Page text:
Video | Agriculture | Confidence | Economy | Energy | Employment | Finance | Media | Property | RBNZ | Science | SOEs | Tax | Technology | Telecoms | Tourism | Transport | Search

 

NZ dollar falls as economy seen settling to more modest pace

NZ dollar falls as economy seen settling to more modest pace, greenback rises

By Jonathan Underhill

Aug. 21 (BusinessDesk) - The New Zealand dollar declined, and could fall another 1.1 percent before finding firm support, on signs domestic economic growth is settling to a more moderate pace at a time traders are increasing bets on a revival in the greenback.

The kiwi fell to 83.63 US cents at 5pm in Wellington, from 83.88 cents at 5pm yesterday. The trade-weighted index was at 78.94 from 78.93 yesterday.

Among factors weighing on the New Zealand dollar, the ANZ-Roy Morgan Consumer Confidence Index fell 7 points to a 10-month low this month, while in the nation's second-biggest market of China, the preliminary Purchasing Managers’ Index from HSBC Holdings and Markit Economics, a measure of manufacturing, fell to a lower-than-expected 50.3. That came after minutes of the last US Federal Reserve Open Market Committee meeting indicated more willingness to end stimulus measures and hike interest rates. The US dollar index is at its highest since September 2013.

"The New Zealand dollar has been at exceptional levels thanks to the outperformance of the New Zealand economy," said Sam Tuck, senior FX strategist at ANZ Bank New Zealand. "What we think now is these domestic factors have been removed, even though the economy is ticking along quite nicely. That leaves the kiwi to be driven by external factors."

Tuck said the next support levels for the kiwi are around 82.60 US cents to 82.80 cents.

Minutes from the Federal Reserve Open Market Committee showed policymakers were less concerned about low inflation and more optimistic about a pickup in the labour market, suggesting they may hasten the removal of monetary policy stimulus. Fed chair Janet Yellen has the opportunity to expand on the FOMC's views when she addresses a retreat for central bank governors at Jackson Hole, in what would be Saturday New Zealand time.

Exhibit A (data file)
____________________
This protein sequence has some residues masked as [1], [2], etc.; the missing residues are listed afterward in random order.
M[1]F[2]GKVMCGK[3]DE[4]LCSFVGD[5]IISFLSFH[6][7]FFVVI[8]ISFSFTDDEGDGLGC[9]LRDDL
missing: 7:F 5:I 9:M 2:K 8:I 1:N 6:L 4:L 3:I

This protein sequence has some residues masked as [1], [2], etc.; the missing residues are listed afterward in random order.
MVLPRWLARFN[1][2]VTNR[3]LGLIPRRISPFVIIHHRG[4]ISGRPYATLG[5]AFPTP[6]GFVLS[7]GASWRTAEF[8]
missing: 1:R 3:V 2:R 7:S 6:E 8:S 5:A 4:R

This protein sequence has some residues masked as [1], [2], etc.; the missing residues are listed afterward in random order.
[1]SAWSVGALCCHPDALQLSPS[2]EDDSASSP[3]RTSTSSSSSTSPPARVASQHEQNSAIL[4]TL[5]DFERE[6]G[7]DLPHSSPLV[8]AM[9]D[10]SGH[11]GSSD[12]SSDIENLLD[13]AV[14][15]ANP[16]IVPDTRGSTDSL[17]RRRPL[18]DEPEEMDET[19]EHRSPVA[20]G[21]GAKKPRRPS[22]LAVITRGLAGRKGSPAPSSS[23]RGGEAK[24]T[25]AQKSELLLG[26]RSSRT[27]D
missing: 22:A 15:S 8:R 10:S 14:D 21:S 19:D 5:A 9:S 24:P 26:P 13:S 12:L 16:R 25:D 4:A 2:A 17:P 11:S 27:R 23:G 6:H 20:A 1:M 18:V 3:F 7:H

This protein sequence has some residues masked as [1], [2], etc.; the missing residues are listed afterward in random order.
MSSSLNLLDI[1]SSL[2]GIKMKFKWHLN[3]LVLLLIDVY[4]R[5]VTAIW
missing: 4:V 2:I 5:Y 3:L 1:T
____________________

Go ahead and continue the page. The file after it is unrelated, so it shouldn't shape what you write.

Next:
The New Zealand dollar rose to 90.32 Australian cents from 90.28 cents yesterday, and traded at 50.47 British pence from 50.51 pence. It edged up to 63.13 euro cents from 63.03 cents and gained to 86.85 yen from 86.50 yen.

(BusinessDesk)

© Scoop Media

 
 
 
 
 
Business Headlines | Sci-Tech Headlines

 

Superu Report: Land Regulation Drives Auckland House Prices

Land use regulation is responsible for up to 56 per cent of the cost of an average house in Auckland according to a new research report quantifying the impact of land use regulations, Finance Minister Steven Joyce says. More>>

ALSO:

Fletcher Whittled: Fletcher Dumps Adamson In Face Of Dissatisfaction

Fletcher Building has taken the unusual step of dumping its chief executive, Mark Adamson, as the company slashed its full-year earnings guidance and flagged an impairment against Australian assets. More>>

ALSO:

No More Dog Docking: New Animal Welfare Regulations Progressed

“These 46 regulations include stock transport, farm husbandry, companion and working animals, pigs, layer hens and the way animals are accounted for in research, testing and teaching.” More>>

ALSO:

Employment: Most Kiwifruit Contractors Breaking Law

A Labour Inspectorate operation targeting the kiwifruit industry in Bay of Plenty has found the majority of labour hire contractors are breaching their obligations as employers. More>>

ALSO:

'Work Experience': Welfare Group Opposes The Warehouse Workfare

“This programme is about exploiting unemployed youth, not teaching them skills. The government are subsidising the Warehouse in the name of reducing benefit dependency,” says Vanessa Cole, spokesperson for Auckland Action Against Poverty. More>>

ALSO:

Internet Taxes: Labour To Target $600M In Unpaid Taxes From Multinationals

The Labour Party would target multinationals operating in New Zealand to ensure they don't avoid paying tax if it wins power and is targeting $600 million over three years through a "diverted profits tax," says leader Andrew Little. More>>

ALSO: